Assistant Professor Olivia Gunn recently published two articles.
"Other Mothers and the Limits of Bohemia in Cora Sandel’s Alberte Trilogy" was published in Scandinavian Studies (Volume 88 Number 4). Here, Gunn considers how raced rhetoric affects the protagonist's efforts to express sympathy and solidarity with other women across race and culture lines. Alberte's attention to ethno-racial differences serves to redefine the boundaries of her Northern European, civil class selfhood and draws attention to the cultural capital that she wields as a French-speaker residing at the cosmopolitan heart of colonial Europe: Paris-métropole. Gunn argues that Sandel’s depictions of racialized differences among women complicate Alberte’s appeals to universal humanity, as well as the understanding that her bohemian life represents a clean break with her middle class background.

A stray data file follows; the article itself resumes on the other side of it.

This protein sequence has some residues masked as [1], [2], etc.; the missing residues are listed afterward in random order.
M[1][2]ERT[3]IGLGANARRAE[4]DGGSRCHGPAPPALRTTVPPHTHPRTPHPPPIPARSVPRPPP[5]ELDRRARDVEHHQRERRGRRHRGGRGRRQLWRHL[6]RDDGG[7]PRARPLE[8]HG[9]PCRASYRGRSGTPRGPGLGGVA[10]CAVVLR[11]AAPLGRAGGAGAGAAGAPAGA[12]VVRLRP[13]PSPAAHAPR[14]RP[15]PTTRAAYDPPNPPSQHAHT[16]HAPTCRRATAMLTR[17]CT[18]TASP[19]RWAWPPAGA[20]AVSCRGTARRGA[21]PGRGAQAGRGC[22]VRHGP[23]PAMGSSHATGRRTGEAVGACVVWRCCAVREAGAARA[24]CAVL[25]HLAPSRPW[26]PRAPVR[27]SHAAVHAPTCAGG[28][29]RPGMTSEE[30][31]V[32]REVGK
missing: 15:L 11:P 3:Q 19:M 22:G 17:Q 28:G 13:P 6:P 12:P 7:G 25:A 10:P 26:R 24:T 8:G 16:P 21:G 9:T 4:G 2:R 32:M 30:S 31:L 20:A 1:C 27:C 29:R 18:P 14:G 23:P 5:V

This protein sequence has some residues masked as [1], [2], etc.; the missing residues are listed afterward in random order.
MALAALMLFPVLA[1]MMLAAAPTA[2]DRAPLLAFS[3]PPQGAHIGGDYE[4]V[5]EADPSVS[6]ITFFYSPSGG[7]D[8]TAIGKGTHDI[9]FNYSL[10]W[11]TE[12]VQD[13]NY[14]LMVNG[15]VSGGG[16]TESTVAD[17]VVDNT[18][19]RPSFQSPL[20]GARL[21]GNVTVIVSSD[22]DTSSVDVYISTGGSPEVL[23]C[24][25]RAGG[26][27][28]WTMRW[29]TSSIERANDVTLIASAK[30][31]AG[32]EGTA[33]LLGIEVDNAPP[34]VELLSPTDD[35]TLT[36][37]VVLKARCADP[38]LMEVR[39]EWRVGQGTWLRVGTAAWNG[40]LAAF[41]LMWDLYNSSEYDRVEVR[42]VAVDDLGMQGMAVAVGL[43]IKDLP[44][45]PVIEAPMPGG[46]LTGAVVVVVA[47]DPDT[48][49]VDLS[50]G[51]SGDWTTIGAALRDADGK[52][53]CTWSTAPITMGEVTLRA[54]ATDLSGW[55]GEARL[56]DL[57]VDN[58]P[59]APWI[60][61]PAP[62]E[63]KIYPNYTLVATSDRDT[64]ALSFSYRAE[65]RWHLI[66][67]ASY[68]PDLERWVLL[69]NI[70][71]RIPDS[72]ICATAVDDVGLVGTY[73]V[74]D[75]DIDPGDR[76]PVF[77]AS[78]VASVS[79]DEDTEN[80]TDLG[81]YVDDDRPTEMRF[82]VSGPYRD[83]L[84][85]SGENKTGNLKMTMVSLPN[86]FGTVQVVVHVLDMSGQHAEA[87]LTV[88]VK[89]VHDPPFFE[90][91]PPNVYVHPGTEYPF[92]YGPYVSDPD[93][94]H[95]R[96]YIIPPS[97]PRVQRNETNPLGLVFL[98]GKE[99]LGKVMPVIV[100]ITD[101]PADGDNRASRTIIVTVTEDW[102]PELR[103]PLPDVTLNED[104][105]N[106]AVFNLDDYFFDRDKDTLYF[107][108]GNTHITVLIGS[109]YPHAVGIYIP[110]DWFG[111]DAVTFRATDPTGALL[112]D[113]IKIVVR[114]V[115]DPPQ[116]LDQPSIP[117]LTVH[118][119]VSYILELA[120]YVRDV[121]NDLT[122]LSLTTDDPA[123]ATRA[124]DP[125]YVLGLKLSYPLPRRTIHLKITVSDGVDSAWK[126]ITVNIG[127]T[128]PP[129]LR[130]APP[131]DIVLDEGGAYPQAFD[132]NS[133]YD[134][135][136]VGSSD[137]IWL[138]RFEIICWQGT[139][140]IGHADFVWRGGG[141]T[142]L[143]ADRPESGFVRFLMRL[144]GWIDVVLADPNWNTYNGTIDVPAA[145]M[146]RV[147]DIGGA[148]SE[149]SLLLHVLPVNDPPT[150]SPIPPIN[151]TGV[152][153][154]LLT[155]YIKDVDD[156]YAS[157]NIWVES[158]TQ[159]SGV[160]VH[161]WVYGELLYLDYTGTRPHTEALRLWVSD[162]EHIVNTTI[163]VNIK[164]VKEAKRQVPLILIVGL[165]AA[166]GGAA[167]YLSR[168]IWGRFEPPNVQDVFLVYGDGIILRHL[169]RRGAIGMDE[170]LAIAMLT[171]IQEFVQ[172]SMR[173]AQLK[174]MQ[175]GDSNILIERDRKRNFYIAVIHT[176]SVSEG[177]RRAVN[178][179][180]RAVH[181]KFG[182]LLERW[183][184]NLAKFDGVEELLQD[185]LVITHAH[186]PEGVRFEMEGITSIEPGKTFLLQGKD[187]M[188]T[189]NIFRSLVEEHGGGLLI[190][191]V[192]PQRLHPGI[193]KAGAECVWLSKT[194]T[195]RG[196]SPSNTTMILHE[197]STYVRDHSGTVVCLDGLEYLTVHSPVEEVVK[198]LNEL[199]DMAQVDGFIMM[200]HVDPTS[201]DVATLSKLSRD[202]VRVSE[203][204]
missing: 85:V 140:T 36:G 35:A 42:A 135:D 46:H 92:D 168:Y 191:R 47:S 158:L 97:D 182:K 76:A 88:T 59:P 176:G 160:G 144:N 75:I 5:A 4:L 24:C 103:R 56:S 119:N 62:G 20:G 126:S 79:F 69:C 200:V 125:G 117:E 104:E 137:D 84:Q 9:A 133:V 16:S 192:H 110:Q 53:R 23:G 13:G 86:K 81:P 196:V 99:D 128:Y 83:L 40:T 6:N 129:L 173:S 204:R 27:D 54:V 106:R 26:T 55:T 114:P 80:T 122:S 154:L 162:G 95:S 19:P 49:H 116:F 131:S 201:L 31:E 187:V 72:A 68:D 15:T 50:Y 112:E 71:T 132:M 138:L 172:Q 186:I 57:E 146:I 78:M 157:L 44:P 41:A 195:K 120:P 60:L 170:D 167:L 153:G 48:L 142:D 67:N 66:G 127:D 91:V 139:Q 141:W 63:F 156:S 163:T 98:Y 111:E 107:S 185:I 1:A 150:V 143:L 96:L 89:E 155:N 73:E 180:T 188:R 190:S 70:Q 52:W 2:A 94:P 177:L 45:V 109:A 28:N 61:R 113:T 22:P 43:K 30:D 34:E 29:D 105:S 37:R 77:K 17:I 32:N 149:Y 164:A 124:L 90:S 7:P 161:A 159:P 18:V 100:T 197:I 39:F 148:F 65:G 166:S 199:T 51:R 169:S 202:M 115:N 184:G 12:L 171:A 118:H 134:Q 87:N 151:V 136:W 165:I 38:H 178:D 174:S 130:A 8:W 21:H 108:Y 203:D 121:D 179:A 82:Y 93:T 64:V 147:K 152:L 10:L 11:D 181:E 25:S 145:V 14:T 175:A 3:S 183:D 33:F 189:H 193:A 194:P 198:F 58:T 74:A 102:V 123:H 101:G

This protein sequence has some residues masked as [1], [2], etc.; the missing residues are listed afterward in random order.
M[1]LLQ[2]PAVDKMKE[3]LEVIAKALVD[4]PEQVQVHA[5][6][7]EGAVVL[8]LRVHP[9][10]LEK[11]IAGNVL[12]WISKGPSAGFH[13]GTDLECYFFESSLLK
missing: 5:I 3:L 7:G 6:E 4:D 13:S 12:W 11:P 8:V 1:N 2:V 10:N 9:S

"Baby factory: Romance and reproduction in Norway’s first sound film" was published as a featured article in Journal of Scandinavian Cinema (Volume 6 Number 3). Engaging research on the family and women in industry during the interwar period in Norway, Gunn explores the conflict between labor and labor (motherhood and industry jobs) in Tancred Ibsen’s The Great Christening (1931). She argues that although this city film expresses great confidence in the working class kinship, it also conveys a subtly anti-industrial message, suggesting that true happiness is to be found in a greener location. “Baby factory” continues Gunn’s research on reproduction, which is also the central concept in her book project, Empty Nurseries, Queer Occupants: Reproduction in Ibsen’s Late Plays.